|Town/Region||Changara, Bárue, Guro, Tambara, Chemba, Macossa|
|Date||31 Jan 2011|
Loss of habitat is the largest threat facing wildlife in Africa in particular for large mammals (Allen and Starr 1982; Wiens 1989; Noss 1990; Spellerberg 1991; Stuart and Stuart 1994). The reduction of large habitats to smaller and isolated remnants cut-off migration corridors and affects their abundance and distribution (Wilcove et. al.1986; Craston 2006; Wilson et.al. 2006). As a result, in semi-arid rangelands of Mozambique Central Ecosystem-SARMOCE, when wild fauna move beyond their sanctuaries in search of food they inevitably run into trouble, often from farmers sleeping on their fields trying to protect crops. Because farmers do not want to lose their crops, they kill elephant particularly during severe drought. Three thousand elephant existed prior 1983 drought and only 108 elephant were recorded in 1994 (Hatton 2001). Elephants of SARMOCE were more likely dictated by water availability, land uses and vegetation diversity (Da Silva and Nombora 2010), which in turn are determined by rainfall variability.
However, we want to improve long-term elephant conservation by creating an integrated geodatabase rainfall variability model. We assume that elephant conservation activity will often affect other components of the system. For that reason, we first inspect rainfall variability and its relationship with soil water availability. Second we assess the other components of semi-arid rangelands such as animal populations, vegetation, indigenous people customs, land uses and livelihoods. Third we explore the interrelationship (linear and non linear) between rainfall (soil water availability)-livelihoods-land uses and animal population (elephant). The assumption behind this activity is: rainfall mostly influences soil water availability which in turn dictates land use and land-based livelihoods distribution that affect loss of habitat and consequently the distribution of elephant, their numbers and poaching intensities.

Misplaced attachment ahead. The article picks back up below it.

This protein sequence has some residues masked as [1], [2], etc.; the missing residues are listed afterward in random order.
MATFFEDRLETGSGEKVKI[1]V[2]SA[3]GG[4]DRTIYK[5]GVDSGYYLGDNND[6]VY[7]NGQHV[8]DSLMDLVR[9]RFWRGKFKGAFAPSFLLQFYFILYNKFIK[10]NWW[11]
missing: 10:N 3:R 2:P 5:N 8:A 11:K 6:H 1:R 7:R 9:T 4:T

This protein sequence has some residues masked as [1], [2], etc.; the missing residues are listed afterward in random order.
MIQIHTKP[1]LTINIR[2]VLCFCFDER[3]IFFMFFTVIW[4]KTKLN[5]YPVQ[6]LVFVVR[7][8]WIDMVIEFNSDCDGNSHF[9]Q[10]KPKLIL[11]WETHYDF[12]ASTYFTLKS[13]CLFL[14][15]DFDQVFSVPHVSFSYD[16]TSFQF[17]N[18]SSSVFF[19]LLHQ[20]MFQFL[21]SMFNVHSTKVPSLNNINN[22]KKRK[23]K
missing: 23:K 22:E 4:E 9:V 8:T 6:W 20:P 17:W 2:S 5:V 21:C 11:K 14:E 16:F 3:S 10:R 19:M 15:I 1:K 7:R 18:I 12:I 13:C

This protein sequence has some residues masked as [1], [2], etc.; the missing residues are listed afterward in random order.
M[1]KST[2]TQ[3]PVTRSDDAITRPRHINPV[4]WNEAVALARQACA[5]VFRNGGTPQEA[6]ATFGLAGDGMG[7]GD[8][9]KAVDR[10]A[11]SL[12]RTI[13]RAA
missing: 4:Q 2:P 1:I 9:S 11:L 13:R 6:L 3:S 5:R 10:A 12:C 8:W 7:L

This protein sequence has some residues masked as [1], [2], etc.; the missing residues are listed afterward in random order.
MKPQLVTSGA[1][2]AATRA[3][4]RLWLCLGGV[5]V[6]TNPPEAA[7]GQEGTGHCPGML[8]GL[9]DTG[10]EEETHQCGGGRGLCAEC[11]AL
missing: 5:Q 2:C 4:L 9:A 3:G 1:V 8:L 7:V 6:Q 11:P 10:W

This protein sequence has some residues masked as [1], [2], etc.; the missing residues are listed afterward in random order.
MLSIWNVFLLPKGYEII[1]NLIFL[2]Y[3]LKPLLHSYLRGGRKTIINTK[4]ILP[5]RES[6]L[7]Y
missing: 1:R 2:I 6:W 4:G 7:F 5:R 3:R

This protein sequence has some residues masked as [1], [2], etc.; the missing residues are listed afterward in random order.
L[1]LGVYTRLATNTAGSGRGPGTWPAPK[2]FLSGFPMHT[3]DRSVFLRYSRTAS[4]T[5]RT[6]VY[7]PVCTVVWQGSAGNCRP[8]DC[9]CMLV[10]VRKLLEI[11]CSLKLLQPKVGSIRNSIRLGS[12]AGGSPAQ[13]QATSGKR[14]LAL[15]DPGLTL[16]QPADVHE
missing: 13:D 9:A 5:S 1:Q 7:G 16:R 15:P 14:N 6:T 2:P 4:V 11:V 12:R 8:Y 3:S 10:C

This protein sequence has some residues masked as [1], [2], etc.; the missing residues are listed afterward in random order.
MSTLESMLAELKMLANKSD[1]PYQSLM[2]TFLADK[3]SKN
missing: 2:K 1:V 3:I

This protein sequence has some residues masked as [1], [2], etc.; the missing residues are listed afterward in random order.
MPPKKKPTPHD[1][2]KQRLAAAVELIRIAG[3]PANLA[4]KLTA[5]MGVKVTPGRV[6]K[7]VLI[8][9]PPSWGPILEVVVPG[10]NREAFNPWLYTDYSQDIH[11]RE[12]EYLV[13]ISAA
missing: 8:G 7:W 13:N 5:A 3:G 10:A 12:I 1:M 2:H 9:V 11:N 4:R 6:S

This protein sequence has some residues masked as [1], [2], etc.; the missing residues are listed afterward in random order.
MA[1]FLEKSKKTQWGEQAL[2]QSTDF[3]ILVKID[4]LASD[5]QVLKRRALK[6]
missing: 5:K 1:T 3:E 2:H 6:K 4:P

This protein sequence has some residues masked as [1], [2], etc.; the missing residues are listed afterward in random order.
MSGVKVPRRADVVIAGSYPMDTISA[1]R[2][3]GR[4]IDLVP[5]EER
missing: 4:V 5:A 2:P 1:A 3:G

This work will aid to explain to which ecological threshold elephant forage varies in response to rainfall variability and how wildlife should sustainable adapt to it.
Further, it will raise community awareness on innovative rangeland management tools in order to wisely they know how can enhance their land uses and livelihoods in order to meet local climate variations and elephant ecological requirements in different spatial and temporal scales. In addition, an integrated geodatabase is a tool for data sharing and integrated planning. Effective planning brings good management, which in turn produces positive changes. Integrated planning also contributes to reducing conflicts in land uses and to meeting the needs of Mozambican growing population (1.7% in 1997 to 2.6% in 2007, see INE 2007).
Read about Armindo's previous work with elephants http://www.ruffordsmallgrants.org/rsg/projects/armindo_da_silva or for more information contact: